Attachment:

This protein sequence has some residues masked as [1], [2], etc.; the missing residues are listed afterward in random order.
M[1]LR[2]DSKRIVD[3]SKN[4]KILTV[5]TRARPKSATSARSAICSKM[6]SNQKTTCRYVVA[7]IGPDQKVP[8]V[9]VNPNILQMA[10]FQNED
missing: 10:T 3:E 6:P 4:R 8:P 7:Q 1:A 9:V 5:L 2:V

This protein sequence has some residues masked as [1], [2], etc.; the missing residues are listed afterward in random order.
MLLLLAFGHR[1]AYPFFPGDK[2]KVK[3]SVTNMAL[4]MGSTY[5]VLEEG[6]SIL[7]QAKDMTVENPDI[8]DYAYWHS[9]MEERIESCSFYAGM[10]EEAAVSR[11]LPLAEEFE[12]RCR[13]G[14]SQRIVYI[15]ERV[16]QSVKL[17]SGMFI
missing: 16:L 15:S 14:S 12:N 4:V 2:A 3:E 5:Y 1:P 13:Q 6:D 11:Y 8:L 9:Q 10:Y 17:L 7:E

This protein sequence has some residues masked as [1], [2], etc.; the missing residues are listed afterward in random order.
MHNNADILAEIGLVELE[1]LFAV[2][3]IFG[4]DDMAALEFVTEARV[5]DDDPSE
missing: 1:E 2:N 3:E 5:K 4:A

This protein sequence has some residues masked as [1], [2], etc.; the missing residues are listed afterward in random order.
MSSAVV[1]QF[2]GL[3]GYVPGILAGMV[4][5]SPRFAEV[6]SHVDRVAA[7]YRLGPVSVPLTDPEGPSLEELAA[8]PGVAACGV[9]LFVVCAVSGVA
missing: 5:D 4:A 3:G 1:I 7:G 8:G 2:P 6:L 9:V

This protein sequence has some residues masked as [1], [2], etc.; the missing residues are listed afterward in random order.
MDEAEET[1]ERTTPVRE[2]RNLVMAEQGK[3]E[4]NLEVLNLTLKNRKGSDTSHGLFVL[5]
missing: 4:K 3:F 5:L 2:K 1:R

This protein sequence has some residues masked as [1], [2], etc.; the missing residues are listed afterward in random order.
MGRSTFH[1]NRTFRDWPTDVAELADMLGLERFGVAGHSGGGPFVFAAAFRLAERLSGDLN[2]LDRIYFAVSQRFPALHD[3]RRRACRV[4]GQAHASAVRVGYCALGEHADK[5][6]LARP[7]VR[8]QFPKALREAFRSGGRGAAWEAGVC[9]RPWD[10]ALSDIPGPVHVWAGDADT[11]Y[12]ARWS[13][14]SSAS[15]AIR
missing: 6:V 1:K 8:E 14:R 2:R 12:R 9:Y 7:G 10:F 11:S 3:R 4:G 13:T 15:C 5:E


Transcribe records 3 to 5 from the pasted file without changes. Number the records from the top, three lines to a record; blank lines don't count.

This protein sequence has some residues masked as [1], [2], etc.; the missing residues are listed afterward in random order.
MHNNADILAEIGLVELE[1]LFAV[2][3]IFG[4]DDMAALEFVTEARV[5]DDDPSE
missing: 1:E 2:N 3:E 5:K 4:A

This protein sequence has some residues masked as [1], [2], etc.; the missing residues are listed afterward in random order.
MSSAVV[1]QF[2]GL[3]GYVPGILAGMV[4][5]SPRFAEV[6]SHVDRVAA[7]YRLGPVSVPLTDPEGPSLEELAA[8]PGVAACGV[9]LFVVCAVSGVA
missing: 5:D 4:A 3:G 1:I 7:G 8:G 2:P 6:L 9:V

This protein sequence has some residues masked as [1], [2], etc.; the missing residues are listed afterward in random order.
MDEAEET[1]ERTTPVRE[2]RNLVMAEQGK[3]E[4]NLEVLNLTLKNRKGSDTSHGLFVL[5]
missing: 4:K 3:F 5:L 2:K 1:R